LAS VEGAS – This week, journalists of color are gathered in Las Vegas for a convention, Unity 2012. It’s an event that happens every four years.
Ideas are exchanged, there’s a lot of networking and reuniting with friends in “the biz” and informative workshops led by experts in their fields and professionals.
Typically there aren’t any, or very few sessions, that deal with sports topics. But one on Aug. 3 dealt with the topic of former New York Knicks-turned-Houston Rockets guard Jeremy Lin.
Lin, of course, is the basis for Linsanity, the brief-but-widespread craze that swept the NBA and particularly, New York, when he burst onto the scene as a high-scoring point guard that few had ever heard of.
There is no such thing as a $25 million underdog. Cinderella’s slippers are made of glass, not diamonds. And there is nothing magical about Jeremy Lin anymore.
As soon as the New York Knicks decided against matching the Houston Rockets’ three-year, $25 million offer to Lin on Tuesday, his Taiwanese-American heritage, his Harvard education and all the zip codes he collected on his way to making an NBA roster instantly became footnotes.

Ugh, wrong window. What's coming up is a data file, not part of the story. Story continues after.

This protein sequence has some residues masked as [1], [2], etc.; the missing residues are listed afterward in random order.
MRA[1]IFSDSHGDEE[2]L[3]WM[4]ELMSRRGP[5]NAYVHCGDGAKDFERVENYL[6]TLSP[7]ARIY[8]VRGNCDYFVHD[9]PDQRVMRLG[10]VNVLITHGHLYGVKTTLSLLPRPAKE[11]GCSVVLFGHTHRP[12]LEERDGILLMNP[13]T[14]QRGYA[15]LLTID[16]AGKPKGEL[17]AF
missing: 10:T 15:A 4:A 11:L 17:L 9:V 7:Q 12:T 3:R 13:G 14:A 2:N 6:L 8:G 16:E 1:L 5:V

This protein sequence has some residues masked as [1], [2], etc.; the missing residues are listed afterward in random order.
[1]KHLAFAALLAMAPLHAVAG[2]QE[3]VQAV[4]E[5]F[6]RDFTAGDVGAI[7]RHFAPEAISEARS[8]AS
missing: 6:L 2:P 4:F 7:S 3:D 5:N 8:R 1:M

Lin is a $25 million point guard now. He is supposed to be the leader of the Houston Rockets. The surprise is over. … Now it’s time to be a star.
This is sudden and possibly unfair, but this is life as a professional athlete. A professional athlete can never escape his draft position or his contract. It’s why Chris Webber is considered something of an underachiever, even though he averaged 20.7 points and 9.8 rebounds during his 15-year NBA career. Webber is probably one of the best 100 players of all time, yet the topic of his career is often met with a shaking head instead of a nodding one. We expected him to be better.